CAPE TOWN – South African women sport stars are really starting to make an impact globally. Caster Semenya’s exploits on the athletics track is well-documented, while the likes of Banyana Banyana footballers Janine van Wyk, Thembi Kgatlana and Linda Motlhalo are fast becoming household names in the United States where they play for Houston Dash.
And now Refilo Jane and Rhoda Mulaudzi are following in their trailblazing footsteps at Canberra FC in Australia.
But it is not just consigned to athletics and football either, with the country’s premier women cricketers also putting in performances on the world stage that has them firmly in the spotlight.
Proteas opener Lizelle Lee certainly raised the profile this week when she bludgeoned 104 off just 58 balls to power her English team, Surrey Stars, to the Women’s Super League title at the Central County Ground. Alongside Lee was her Proteas captain and teammates Dane van Niekerk and Marizanne Kapp. They too contributed significantly to Surrey’s victory over Loughborough Lightning with Van Niekerk claiming 3/37 and Kapp 2/14.
All three play in Australia’s Women’s Big Bash too, while the experience of sharing a dressingroom with England’s World Cup winners Sarah Taylor and Natalie Sciver at Surrey is invaluable.
“The experience we gain playing in these tournaments is unbelievable. The level of cricket is really high and we always learning,” Lee told Independent Media upon her return to South Africa. “It is massive that three South Africans were involved in winning a major final. We have lots of cricket coming up, particularly the World T20 in the Caribbean, and the more exposure we have to playing pressure matches can only be beneficial.”
The national football association has recently set in motion the plans for a professional women’s league to be launched next April here in South Africa, and Lee believes a similar initiative in cricket would raise the standard of the local game even more.
“I think it may still be a couple of more years before we’re ready for that, but it would definitely be a huge boost to women’s cricket. We certainly have quality players around the country, so much talent. We can see that through the young players that are coming into the national team,” Lee said.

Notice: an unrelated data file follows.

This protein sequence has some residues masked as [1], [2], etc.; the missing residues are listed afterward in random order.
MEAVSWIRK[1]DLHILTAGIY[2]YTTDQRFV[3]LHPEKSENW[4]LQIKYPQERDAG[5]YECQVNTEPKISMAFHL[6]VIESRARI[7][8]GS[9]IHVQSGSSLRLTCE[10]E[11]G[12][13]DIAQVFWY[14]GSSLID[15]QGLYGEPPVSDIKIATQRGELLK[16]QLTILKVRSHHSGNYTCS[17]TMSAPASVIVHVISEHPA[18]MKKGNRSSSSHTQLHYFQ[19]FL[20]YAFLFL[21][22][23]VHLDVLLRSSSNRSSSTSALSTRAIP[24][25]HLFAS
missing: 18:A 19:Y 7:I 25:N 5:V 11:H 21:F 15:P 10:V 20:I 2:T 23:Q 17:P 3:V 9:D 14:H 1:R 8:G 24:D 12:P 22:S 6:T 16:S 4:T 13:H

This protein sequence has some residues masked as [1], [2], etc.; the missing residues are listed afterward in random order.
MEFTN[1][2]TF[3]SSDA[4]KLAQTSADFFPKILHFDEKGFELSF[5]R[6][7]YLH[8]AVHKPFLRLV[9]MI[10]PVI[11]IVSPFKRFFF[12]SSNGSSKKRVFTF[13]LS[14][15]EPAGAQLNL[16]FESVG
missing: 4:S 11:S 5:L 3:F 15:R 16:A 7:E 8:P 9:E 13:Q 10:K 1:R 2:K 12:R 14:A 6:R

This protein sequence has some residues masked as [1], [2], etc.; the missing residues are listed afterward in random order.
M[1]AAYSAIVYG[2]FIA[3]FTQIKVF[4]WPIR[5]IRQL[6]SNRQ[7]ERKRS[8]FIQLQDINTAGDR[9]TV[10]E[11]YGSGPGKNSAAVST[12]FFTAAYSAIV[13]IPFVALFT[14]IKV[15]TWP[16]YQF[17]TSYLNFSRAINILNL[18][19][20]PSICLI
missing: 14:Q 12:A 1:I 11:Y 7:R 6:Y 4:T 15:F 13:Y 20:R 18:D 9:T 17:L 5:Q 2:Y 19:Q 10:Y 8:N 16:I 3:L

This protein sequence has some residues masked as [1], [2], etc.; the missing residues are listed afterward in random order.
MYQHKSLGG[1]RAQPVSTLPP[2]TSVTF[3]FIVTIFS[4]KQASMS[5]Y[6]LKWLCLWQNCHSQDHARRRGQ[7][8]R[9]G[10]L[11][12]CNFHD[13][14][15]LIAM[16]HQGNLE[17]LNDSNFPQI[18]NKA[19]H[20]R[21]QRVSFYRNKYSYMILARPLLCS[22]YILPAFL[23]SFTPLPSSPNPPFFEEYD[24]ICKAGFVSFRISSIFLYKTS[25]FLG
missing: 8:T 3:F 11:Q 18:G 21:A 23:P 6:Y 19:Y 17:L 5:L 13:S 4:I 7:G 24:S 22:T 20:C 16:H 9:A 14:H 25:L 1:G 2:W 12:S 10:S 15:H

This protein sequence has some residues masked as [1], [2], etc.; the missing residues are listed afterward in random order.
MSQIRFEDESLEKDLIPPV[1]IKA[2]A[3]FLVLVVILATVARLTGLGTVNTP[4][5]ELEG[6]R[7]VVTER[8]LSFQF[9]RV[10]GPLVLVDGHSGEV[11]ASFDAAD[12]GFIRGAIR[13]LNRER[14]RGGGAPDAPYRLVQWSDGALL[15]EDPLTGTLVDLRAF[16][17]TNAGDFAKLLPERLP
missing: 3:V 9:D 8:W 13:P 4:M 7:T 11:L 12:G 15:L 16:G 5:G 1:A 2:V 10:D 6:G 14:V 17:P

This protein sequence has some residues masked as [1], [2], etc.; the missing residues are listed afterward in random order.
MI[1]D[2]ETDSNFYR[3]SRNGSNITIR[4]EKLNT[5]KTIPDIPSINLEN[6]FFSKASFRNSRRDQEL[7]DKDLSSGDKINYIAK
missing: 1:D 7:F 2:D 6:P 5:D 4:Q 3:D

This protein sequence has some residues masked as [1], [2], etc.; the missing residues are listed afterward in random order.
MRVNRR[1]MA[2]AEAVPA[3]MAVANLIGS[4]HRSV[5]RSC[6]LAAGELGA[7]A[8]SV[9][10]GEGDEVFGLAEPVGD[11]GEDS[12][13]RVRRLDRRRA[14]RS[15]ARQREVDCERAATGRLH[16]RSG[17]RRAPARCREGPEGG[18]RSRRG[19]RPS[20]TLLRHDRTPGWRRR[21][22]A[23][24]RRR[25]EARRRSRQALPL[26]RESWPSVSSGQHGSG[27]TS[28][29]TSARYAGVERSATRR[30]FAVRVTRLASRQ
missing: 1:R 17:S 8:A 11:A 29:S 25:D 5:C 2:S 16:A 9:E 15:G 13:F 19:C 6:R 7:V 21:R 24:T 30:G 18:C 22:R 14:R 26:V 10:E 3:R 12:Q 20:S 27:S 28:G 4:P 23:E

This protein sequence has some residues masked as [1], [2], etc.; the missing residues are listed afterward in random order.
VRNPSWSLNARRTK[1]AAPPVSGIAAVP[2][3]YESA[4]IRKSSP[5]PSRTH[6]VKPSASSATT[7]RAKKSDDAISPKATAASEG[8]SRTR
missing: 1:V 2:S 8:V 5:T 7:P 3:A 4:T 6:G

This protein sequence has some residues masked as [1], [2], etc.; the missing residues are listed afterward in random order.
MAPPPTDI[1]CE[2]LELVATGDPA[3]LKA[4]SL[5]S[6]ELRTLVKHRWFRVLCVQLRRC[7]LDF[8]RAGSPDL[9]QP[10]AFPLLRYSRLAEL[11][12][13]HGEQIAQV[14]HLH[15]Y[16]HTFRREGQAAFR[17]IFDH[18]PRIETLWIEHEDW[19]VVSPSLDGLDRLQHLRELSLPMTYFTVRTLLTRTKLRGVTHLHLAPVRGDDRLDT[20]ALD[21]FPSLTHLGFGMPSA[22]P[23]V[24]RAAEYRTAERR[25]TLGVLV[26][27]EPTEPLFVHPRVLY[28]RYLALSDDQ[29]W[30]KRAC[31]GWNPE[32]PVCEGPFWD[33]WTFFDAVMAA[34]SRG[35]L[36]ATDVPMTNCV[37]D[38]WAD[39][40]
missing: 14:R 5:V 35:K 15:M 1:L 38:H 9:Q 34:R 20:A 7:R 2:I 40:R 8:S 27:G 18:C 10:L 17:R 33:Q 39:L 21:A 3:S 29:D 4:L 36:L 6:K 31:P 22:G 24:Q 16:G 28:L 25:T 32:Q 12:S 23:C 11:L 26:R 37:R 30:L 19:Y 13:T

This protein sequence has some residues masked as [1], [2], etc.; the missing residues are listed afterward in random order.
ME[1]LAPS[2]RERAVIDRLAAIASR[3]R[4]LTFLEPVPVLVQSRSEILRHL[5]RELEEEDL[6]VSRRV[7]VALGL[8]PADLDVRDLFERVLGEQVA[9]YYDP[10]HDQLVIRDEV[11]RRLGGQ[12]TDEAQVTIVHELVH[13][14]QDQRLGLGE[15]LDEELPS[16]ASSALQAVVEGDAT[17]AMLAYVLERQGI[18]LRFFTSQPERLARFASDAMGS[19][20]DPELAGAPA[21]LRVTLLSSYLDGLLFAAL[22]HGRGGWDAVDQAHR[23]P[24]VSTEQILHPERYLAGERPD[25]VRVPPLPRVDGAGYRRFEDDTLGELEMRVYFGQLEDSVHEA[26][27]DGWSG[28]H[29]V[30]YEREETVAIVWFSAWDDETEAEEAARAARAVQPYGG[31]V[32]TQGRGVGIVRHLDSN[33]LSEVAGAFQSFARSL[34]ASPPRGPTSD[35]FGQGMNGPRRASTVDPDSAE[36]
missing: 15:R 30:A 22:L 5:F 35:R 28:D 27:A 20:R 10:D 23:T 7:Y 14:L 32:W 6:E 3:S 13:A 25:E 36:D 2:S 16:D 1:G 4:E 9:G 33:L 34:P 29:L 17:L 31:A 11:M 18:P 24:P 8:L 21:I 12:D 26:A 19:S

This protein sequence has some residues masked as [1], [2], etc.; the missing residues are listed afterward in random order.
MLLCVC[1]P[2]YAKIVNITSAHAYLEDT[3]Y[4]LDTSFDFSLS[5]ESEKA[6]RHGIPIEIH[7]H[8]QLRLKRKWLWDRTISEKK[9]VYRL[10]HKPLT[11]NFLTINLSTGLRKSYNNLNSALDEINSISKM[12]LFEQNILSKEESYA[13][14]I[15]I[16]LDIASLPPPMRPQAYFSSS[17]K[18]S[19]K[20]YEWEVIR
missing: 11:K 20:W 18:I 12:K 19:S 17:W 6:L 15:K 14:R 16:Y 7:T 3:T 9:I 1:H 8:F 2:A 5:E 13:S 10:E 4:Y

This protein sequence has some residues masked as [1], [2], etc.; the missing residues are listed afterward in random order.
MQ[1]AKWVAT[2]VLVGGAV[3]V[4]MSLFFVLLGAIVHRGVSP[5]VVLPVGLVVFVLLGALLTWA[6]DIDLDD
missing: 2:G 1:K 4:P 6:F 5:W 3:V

There was an abundance of youthful talent on display in the annual North v South competition played in Pretoria recently, where 26 of the country's most promising cricketers played three T20s on consecutive days.
It was a virtual “trial” for the upcoming tour to the Windies, with three uncapped players, Tumi Sekhukhune, Saarah Smith and Robyn Searle all included in the touring squad for the three ODI’s and five T20’s against the defending World T20 champions. This all forms part of the Proteas’ preparation for the upcoming World T20 to be held in the Caribbean in November.
“I think the selectors are giving the youngsters a chance because they have so much potential, and to go on such a big tour will massive for their development,” Lee said. “It is a very important tour. We have the three ODI’s that form part of the ICC Championship upfront, and then with the World T20 around the corner, it gives us time to get our combinations and gameplans in order.
I actually think we’re one step ahead of the other teams as we get to prepare in the Caribbean. It gives us time to acclimatise to the conditions,” she added.
The Proteas women squad for Windies tour is:
Dane van Niekerk (capt), Chloe Tryon, Laura Wolvaardt, Lizelle Lee (wk), Sune Luus, Mignon du Preez, Marizanne Kapp, Shabnim Ismail, Raisibe Ntozakhe, Masabata Klaas, Zintle Mali, Trisha Chetty, Robyn Searle, Tumi Sekhukhune, Saarah Smith.